Preparing for Disaster
In light of recent natural disasters in Texas, Florida and Puerto Rico, more people around the nation have focused on preparing their own families for such an occurrence. Floods, fires and tornadoes can destroy a community as fast as hurricane winds. No matter where you live, you need to prepare for possible problems ahead.
For seniors, medical issues loom large during a disaster. They are often dependent on multiple daily medications and medical equipment, such as oxygen tanks and electric wheelchairs. If you live with a senior who relies on electricity, then you need to invest in a generator and have enough fuel on hand to run it for several days at the very least. When Irma hit the southeast states, even some Georgians were without power for three days or more, and they didn’t take the brunt of the storm.
Medications for all family members need to be readily available, but this step is vital for the health of seniors. You can order most medications in a 90-day supply, which helps keep you prepared for trouble. State refill laws differ, but you should be able to get meds about a week before they run out. Never wait until the last minute to refill a senior’s prescription. A lack of insulin or inhalers can cause an immediate medical crisis for the elderly or anyone else in your home who needs these medications. Sometimes the government will step in and ease the refill rules when a storm is on the way, as the Governor of Florida did for Irma.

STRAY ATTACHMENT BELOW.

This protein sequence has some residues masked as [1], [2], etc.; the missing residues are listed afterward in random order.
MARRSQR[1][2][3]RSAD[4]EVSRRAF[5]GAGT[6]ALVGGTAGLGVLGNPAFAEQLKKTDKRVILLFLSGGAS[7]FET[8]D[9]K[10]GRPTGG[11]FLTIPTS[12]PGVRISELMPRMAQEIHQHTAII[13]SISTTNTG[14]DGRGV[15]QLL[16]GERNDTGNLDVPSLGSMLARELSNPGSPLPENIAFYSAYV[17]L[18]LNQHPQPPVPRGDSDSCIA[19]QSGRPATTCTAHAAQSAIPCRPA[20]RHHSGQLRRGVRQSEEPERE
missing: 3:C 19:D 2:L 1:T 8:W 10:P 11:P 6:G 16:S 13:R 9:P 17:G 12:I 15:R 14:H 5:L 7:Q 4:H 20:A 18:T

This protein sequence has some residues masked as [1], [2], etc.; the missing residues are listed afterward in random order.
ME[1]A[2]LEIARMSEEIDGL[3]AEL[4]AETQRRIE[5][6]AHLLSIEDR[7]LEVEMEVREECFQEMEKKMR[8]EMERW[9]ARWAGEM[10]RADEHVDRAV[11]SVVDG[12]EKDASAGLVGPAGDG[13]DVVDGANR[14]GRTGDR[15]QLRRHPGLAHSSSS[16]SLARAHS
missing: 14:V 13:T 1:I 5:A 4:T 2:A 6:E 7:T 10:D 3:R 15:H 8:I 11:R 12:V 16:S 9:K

Preparations for children differ a bit than those for adults. Kids need the basics – food, water, medicine – but they also need comfort items. Natural disasters terrify adults, so kids are bound to be scared and looking for reassurance. When these events threaten your area, make certain that your kids have an emergency bag packed that contains their favorite snuggly pajamas, a warm jacket, favorite toys and electronic devices that are fully charged or have new batteries. Let them choose a strong, colorful flashlight and also a few favorite books. Distractions help children fight their fear and lend an aura of normality to the hours or days that they are affected by the disaster.
When the forecasters warn of possible disaster, you need to listen to them, even if these warnings have been wrong in the past. Meteorologists make their predictions based on the best science available. Storms and fires are often unpredictable, but being ready for a disaster that doesn’t happen is far better than being unprepared for one that does. If you are told to evacuate, do it. Immediately.
You should have an adequate amount of bottled water, canned and packaged foods, candles, lighters, flashlights and hygiene items to maintain your needs for a week in case you have to shelter in place. You should also have a general evacuation plan for your family. Also, have an emergency bag packed for the adults as well as the children. In it, have copies of your insurance cards and a list of your prescription numbers. Also, print off a list of doctors covered in the evacuation area by your plan. You can find a doctor directory on your insurance plan’s website.
Many people have become dependent on debit and credit cards. When the power goes out, those cards will be useless. Keep an emergency stash of cash locked up in a home safe where you can access it quickly. You don’t want to stand in line at a bank every day.
Medications, money, food, water and fuel – if you have those items, you can survive until life returns to a semblance of normal. Don’t wait until you are warned of approaching disaster. Put together your survival plan today. That way, you will never be caught off guard by the vagaries of Mother Nature.